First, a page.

Reactions of Aromatic Compounds

Report
Organic Chemistry, 7th Edition
L. G. Wade, Jr.
Chapter 17
Reactions of Aromatic Compounds
Copyright © 2010 Pearson Education, Inc.
Electrophilic Aromatic
Substitution
 Although benzene’s pi electrons are in a stable aromatic
system, they are available to attack a strong electrophile to give
a carbocation.
 This resonance-stabilized carbocation is called a sigma
complex because the electrophile is joined to the benzene ring
by a new sigma bond.
 Aromaticity is regained by loss of a proton.
Chapter 17
2
Mechanism of Electrophilic
Aromatic Substitution
Chapter 17
3
Bromination of Benzene
Chapter 17
4
Mechanism for the Bromination
of Benzene: Step 1
Br Br
FeBr3
Br
+
Br
FeBr3
(stronger electrophile than Br2)
 Before the electrophilic aromatic substitution can take
place, the electrophile must be activated.
 A strong Lewis acid catalyst, such as FeBr3, should
be used.
Chapter 17
5
Mechanism for the Bromination
of Benzene: Steps 2 and 3
Step 2: Electrophilic attack and formation of the sigma complex.
H
H
H
H
Br
H
H
H
Br
Br
FeBr3
H
H
H
+ FeBr4-
H
H
Step 3: Loss of a proton to give the products.
H
H
H
Br
H
FeBr4H
Br
+ FeBr3 + HBr
H
H
H
H
H
H
Chapter 17
6
Energy Diagram for Bromination
Chapter 17
7
Chlorination and Iodination
 Chlorination is similar to bromination.
AlCl3 is most often used as catalyst, but
FeCl3 will also work.
 Iodination requires an acidic oxidizing
agent, like nitric acid, to produce iodide
cation.
H+ + HNO3 + ½ I2
Chapter 17
I+ + NO2 + H2O
8
Solved Problem 1
Predict the major product(s) of bromination of p-chloroacetanilide.
Solution
The amide group (–NHCOCH3) is a strong activating and directing group because the nitrogen atom
with its nonbonding pair of electrons is bonded to the aromatic ring. The amide group is a stronger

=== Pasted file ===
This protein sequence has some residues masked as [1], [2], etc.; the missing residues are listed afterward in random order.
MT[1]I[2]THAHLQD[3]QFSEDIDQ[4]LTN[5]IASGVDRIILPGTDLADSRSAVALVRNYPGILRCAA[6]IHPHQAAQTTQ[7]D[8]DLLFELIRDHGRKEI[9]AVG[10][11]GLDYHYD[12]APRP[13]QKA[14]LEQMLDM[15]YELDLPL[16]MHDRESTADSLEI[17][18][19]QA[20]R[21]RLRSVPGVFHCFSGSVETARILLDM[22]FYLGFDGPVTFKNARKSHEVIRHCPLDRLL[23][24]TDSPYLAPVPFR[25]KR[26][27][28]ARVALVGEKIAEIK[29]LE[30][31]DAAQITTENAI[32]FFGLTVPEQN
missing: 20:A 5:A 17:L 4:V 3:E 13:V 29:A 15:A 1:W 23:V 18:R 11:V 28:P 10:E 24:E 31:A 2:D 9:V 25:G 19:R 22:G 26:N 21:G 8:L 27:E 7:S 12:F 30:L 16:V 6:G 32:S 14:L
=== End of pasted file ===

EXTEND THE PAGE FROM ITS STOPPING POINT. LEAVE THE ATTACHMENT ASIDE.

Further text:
director than the chlorine atom, and substitution occurs mostly at the positions ortho to the amide. Like
an alkoxyl group, the amide is a particularly strong activating group, and the reaction gives some of
the dibrominated product.
Chapter 17
9
Nitration of Benzene
NO2
HNO3
H2SO4
+
H2O
 Sulfuric acid acts as a catalyst, allowing the reaction
to be faster and at lower temperatures.
 HNO3 and H2SO4 react together to form the
electrophile of the reaction: nitronium ion (NO2+).
Chapter 17
10
Mechanism for the Nitration of
Benzene
Chapter 17
11
Reduction of the Nitro Group
NO2
NH2
Zn, Sn, or Fe
aq. HCl
 Treatment with zinc, tin, or iron in dilute acid
will reduce the nitro to an amino group.
 This is the best method for adding an amino
group to the ring.
Chapter 17
12
Sulfonation of Benzene
+
SO3
H2SO4
SO3H
 Sulfur trioxide (SO3) is the electrophile in the
reaction.
 A 7% mixture of SO3 and H2SO4 is commonly
referred to as “fuming sulfuric acid”.
 The —SO3H groups is called a sulfonic acid.
Chapter 17
13
Mechanism of Sulfonation
 Benzene attacks sulfur trioxide, forming a sigma
complex.
 Loss of a proton on the tetrahedral carbon and
reprotonation of oxygen gives benzenesulfonic acid.
Chapter 17
14
Desulfonation Reaction
SO3H
+
H , heat
H
+ H2O
+ H2SO4
 Sulfonation is reversible.
 The sulfonic acid group may be removed
from an aromatic ring by heating in dilute
sulfuric acid.
Chapter 17
15
Mechanism of Desulfonation
 In the desulfonation reaction, a proton adds
to the ring (the electrophile) and loss of sulfur
trioxide gives back benzene.
Chapter 17
16
Nitration of Toluene
 Toluene reacts 25 times faster than benzene.
 The methyl group is an activator.
 The product mix contains mostly ortho and
para substituted molecules.
Chapter 17
17
Ortho and Para Substitution
 Ortho and para attacks are preferred because their
resonance structures include one tertiary carbocation.
Chapter 17
18
Energy Diagram
Chapter 17
19
Meta Substitution
 When substitution occurs at the meta position, the
positive charge is not delocalized onto the tertiary
carbon, and the methyl groups has a smaller effect
on the stability of the sigma complex.
Chapter 17
20
Alkyl Group Stabilization
CH2CH3
CH2CH3
CH2CH3
CH2CH3
Br
Br2
FeBr3
+
+
Br
o-bromo
(38%)
m-bromo
(< 1%)
Br
p-bromo
(62%)
 Alkyl groups are activating substituents and ortho,
para-directors.
 This effect is called the inductive effect because